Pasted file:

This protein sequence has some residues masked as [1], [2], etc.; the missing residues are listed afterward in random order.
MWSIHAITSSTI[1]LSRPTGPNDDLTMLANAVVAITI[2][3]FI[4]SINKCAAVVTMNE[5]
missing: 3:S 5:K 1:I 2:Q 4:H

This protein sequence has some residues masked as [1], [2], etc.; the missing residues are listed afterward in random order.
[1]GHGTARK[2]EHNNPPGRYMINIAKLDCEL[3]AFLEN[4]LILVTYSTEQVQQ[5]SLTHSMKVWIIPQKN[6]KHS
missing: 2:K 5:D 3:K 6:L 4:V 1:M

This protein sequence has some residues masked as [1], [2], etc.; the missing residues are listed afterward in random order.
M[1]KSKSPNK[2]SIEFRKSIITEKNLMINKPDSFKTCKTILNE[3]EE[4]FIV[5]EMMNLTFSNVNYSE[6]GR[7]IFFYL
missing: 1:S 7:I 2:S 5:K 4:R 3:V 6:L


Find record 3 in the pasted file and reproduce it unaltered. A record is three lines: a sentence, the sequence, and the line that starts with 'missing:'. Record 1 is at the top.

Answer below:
This protein sequence has some residues masked as [1], [2], etc.; the missing residues are listed afterward in random order.
M[1]KSKSPNK[2]SIEFRKSIITEKNLMINKPDSFKTCKTILNE[3]EE[4]FIV[5]EMMNLTFSNVNYSE[6]GR[7]IFFYL
missing: 1:S 7:I 2:S 5:K 4:R 3:V 6:L